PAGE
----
According to my iPhone, I've used 7.7 GB since last December. Of course, I've been spending more time at home than usual, but even without a global pandemic, I'm mostly at home or at work, both where I have Wi-Fi and fixed Gigabit connectivity.

I'm definitely not the biggest consumer of data but at least I don't have to change my browsing behavior at all whether or not I'm on Wi-Fi or not. There's also the luxury that whenever I'm out with my laptop, I just tether instead of trying to figure out how to connect to the local Wi-Fi.

Canadian here: I don't know a single person that doesn't absolutely hate the mafia organization that is Rogers. Just letting y'all know

Canadian here: Rogers, unprompted, added 5GB to our data plan, for free.

Which is extremely odd. Because Rogers and Bell are, in fact, several wolverines standing on top of each other in a trench coat. Very expensive, onerous contracts.

(My partner is front-line emergency medical staff, and we are on the city’s discount plan for cell service, so, it could be that.)

> Rogers, unprompted, added 5GB to our data plan, for free

'nother Canuck here... that very same Rogers you speak of added, then canceled a 12mo term option onto my service when I called to cancel. They then sent me a bill for over $400 for an early cancellation charge!!

I actually laughed when I saw it... the unmitigated thievery from this company is appalling!

American here: When I'm in the country, I use a prepaid plan from an MVNO. It seems to cost less than what I hear people saying they pay for a similar contract plan on Rogers or Bell, and it definitely involves less interaction with creatively dressed wildlife.

Maybe it's more obnoxious than it's worth when you're using it full time instead of a month at a time, but it seems to work well. I keep meaning to see if it would make sense to switch to a prepaid MVNO for my US cellular service as well. AT&T and Verizon are, for their part, a consortium of skunks and raccoons standing on top of each other in a trench coat.

Being in an employee purchase plan seems to be a requirement. But not everyone on one got that.

Never quite understood why Canadian télécoms give the best prices to people with large organisation jobs.

In Sudan (where I live in), numbers are a little bit different.

I'm currently using Sudani, the cost of 1 GB is 20 SDG. To USD that roughly equals ($0.14, with rate $1 = 140 SDG). The numbers are the same for MTN, or slightly less since i recall it was 15 SDG.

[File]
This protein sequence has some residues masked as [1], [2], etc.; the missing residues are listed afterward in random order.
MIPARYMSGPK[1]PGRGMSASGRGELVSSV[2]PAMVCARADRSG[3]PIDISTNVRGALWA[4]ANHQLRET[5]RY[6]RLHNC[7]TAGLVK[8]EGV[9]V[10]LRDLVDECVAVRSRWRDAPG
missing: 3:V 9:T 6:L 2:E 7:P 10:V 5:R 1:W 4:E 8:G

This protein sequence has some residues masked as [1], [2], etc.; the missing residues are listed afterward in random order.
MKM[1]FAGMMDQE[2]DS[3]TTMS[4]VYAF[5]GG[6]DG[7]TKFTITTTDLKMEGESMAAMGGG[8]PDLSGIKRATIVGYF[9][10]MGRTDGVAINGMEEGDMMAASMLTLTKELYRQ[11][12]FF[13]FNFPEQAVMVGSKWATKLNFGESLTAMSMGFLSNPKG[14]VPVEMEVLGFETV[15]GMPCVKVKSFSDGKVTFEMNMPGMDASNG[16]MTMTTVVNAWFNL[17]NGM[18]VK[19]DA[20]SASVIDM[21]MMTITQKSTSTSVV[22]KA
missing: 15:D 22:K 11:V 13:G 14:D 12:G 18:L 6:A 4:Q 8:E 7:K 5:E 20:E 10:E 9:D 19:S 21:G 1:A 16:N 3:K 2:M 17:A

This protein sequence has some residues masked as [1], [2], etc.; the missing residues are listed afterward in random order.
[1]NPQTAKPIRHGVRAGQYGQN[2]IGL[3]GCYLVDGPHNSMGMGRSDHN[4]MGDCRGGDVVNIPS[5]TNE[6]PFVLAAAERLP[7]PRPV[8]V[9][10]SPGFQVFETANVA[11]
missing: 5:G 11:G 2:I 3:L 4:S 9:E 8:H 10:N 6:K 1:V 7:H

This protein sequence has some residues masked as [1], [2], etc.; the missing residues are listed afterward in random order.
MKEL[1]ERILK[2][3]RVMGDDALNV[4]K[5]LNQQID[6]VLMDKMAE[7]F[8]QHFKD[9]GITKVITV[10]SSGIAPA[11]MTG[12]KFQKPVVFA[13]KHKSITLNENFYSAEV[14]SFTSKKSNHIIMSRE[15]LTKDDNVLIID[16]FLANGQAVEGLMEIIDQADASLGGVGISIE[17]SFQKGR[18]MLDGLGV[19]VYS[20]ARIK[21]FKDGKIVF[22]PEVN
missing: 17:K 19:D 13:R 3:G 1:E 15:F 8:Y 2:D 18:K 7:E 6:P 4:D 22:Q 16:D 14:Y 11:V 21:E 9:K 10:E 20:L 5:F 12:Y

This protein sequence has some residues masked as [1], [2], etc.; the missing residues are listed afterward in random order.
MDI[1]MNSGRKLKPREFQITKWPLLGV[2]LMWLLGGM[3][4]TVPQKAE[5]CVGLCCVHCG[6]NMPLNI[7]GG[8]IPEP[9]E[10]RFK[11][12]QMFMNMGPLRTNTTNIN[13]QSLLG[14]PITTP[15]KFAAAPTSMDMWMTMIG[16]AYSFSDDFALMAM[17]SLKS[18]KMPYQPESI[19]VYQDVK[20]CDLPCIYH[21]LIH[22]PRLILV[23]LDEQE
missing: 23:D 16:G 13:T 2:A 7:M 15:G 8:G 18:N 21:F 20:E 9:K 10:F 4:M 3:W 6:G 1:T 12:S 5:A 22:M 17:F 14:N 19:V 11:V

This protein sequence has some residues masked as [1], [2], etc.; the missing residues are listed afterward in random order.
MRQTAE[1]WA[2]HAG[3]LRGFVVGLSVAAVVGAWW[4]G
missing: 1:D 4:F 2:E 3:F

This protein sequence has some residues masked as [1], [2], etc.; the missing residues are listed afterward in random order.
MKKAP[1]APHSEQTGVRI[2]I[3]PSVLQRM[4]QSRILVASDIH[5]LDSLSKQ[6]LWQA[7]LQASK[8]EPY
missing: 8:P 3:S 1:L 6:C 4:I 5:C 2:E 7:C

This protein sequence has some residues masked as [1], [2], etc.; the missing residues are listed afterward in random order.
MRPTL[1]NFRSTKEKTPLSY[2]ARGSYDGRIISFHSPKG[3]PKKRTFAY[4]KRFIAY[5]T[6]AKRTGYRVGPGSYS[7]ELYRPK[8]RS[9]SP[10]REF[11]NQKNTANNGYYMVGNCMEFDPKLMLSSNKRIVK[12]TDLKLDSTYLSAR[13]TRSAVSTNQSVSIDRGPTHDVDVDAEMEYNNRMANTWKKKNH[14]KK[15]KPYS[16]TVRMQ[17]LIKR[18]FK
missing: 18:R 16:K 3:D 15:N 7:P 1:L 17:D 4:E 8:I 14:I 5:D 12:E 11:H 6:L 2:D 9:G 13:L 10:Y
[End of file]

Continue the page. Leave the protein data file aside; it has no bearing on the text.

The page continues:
In office we are using an unlimited Wimax plan [1], and that costs us like 1800SDG / month ($12). For 4G unlimited plan, that is like twice the cost at roughly $28.

Edit adding wimax wikipedia link [1]: https://en.wikipedia.org/wiki/WiMAX

I think this study needs more information to be really helpful. The bandwidth is really important to understand what you are paying for. 1GB of data is not worth much if it takes 5 minutes to load a webpage. In my experience this is a serious problem in some countries. A lot of modern web services have a ton of code bloat that renders them useless in environments where bandwidth is constrained, though they work fine in high infrastructure environments.

Most of the operators in India have nationwide 4G-LTE with pretty good speed.

Conversely in the US, you can grab an unlimited plan for something like $30. The first 2GB to 15GB (depending on carrier) will have full 4G-LTE speeds. After that, you're throttled. 480p videos can have significant startup buffer with potential buffering throughout the video. That's very different from "premium" unlimited plans of full 4G-LTE regardless of usage.

I experienced this when I traveled to India, from Singapore. I paid about $7 USD for a whole month and I got about 1.5 GB of data everyday.

In Singapore, I paid $15 for 1GB a month. Beat that. It almost felt like daylight robbery when I returned.

> I got about 1.5 GB of data everyday.

How is the speed and what are you using it on? (looks like video).

That's in the price range where I would gladly buy a mobile hotspot wifi, if the speed and latency is good enough.

Speeds are good enough for streaming (especially because videos can buffer), but not good enough for WFH setups, especially because of the data-caps.

A little while back, there was some research that pointed out that mobile data prices in India were regulated by a cartel, because of how accurately data prices and plans were matched across all telecom operators. Jio's entry shattered a lot of it, but even today - data prices are irrational. Buying lots of data is costlier than buying a little.

I put prices for my operator (State-owned BSNL) here: https://gist.github.com/captn3m0/ab25123638b877cd8e3d9868f33... and some interesting insights: